Don’t panic…there are really only 5 questions you have to answer to make a will and there are some helpful, easy tips on USA.gov too — including thinking about your social media accounts. For as low as $69 you can get do it online through Legal Zoom or a similar service.
You can also check out Chanel Reynolds’ book What Matters Most: The Get Your Shit Together Guide to Wills, Money, Insurance, and Life’s “What-ifs”
Big weight off.
3. Send a thank you note
There is someone you need to thank for something, guaranteed, and it’s weighing on you. Am I right? The hostess of a recent dinner party, someone who sent your kids a generous gift over the holidays, a neighbor who watched your kids for an hour after school.
If hand-writing a note is one more thing you’ll never do (I get it), then log onto Paperless Post this very second, register if you haven’t already, and email a note that looks as special as the traditional kind. You will feel so awesome when it’s done.
Or, go ahead and splurge on some personalized stationery from Minted or a similar shop. When you own something you love, you’re more likely to use it.
4. Change your passwords
All of them. Change! Done. Then write them all in a safe place while you’re at it, even if you use a manager like 1Password which creates pretty tough passwords for you, stores them, and makes them easy to access. You should also designated a trusted person in your life with access to your “one” overall password to give them access.
If you don’t know where to start, try Google, Facebook, other social media accounts, your financial services, online retailers where you shop frequently. These strong password tips are essential reading!
It should take like 15-20 minutes tops for your main accounts then just spend a few minutes over lunch each day doing the rest. You’ll have so much peace of mind, too.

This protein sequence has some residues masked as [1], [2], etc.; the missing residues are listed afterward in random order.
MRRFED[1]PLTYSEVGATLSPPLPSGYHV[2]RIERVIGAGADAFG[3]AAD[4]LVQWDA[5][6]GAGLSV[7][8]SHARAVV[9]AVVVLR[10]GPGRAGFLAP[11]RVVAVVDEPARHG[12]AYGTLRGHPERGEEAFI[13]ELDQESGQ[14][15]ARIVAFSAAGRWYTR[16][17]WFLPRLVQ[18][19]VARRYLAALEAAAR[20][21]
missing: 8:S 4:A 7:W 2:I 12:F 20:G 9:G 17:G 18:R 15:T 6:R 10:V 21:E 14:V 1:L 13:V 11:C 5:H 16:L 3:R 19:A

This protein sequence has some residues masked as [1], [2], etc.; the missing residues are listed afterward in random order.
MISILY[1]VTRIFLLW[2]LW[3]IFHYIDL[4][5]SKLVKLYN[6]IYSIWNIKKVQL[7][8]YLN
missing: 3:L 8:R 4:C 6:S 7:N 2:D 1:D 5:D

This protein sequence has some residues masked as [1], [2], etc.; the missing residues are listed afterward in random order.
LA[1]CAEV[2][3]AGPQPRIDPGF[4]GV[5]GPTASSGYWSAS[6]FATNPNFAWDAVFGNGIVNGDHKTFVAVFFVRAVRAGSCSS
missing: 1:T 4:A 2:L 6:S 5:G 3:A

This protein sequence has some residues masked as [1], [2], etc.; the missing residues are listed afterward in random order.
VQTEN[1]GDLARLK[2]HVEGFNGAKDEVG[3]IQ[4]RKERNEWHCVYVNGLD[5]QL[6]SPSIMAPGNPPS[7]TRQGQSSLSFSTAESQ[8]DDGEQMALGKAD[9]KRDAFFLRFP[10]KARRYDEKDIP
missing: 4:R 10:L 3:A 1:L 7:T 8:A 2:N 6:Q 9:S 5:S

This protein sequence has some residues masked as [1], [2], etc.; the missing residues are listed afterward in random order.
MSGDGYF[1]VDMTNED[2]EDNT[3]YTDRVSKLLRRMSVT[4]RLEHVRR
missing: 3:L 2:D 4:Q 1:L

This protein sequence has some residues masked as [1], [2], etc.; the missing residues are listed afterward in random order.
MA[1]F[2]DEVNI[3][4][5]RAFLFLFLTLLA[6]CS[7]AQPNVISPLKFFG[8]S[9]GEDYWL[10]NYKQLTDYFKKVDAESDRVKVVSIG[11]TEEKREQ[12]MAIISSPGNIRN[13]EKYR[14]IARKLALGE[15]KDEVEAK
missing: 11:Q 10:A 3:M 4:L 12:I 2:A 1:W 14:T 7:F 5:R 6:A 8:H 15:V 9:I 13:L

Related: How to make strong passwords
5. Reconnect with an old friend
I have a dear friend from college who was like my attached-at-the-hip sister for many years. Cut to marriage, kids, a couple of moves, another kid and now it’s been years. I can hardly even type this without getting emotional about how much I miss her.
Each holiday season we say hi and swear we will get together and catch up…then boom. It’s April. And here I still am, thinking “I should really make that date.” And then the longer it gets, the more time that passes, the weirder it seems to just call, and the more time I think I’ll need to catch up, and…and…and…fr
Do it. Make the date.
6. Just read it.
I don’t get to read for pleasure nearly often enough and the growing collection of unread books on my shelves taunts me. You too? Then pick one.
Or get one classic book you’ve always meant to read. A best-seller that everyone in your life raves about. A biography you think will enrich your life. Whatever it is, just crack the page and start.
If it’s easier, download an ebook. Or listen to an audio book. And don’t let anyone shame you into feeling that that’s inferior to sitting down and actually reading pages. I think hearing Jacqueline Woodson or Dave Eggers’ words on my next car trip might be more enriching than whatever’s on the Sirius/XM 80’s station.
7. Just watch it
Years ago, pre-kids, I found myself with a couple of weeks between freelance gigs and nothing really pressing to do. So I walked down to the video store (I know, I’m old) and spent a week watching The Deer Hunter, Singin’ In the Rain, the Godfather, Citizen Kane …basically all those classics that make everyone yell at you, WHAT? YOU HAVEN’T SEEN THAT?
It was binge watching before we had a word for it, yet it was nourishing in a way that my fellow media and pop culture junkies can understand.
It’s so easy now with streaming video; just pick something from your “I’ll get to it at some point” queue and watch it. Start with the AFI List of the top 100 movies, or try the Academy Awards database to find something awesome. Recently I overheard two college students discussing Gone With the Wind, which they had both just seen for the first time. Their excitement was awesome.
8. Set up one automatic bank transfer. To yourself, or your kids.
When I first started working, I remember my dad’s advice: Pay yourself first.
n other words, set up an automatic transfer, however small, from your checking to your savings account each month. Then, don’t touch it.
Alternatively, what I do now is make an automatic transfer into my kids’ savings accounts each month. Or you can schedule an automatic monthly gift to your favorite charity. You do it once, and then it’s one of those things you seriously never have to think about it again and it makes you so happy.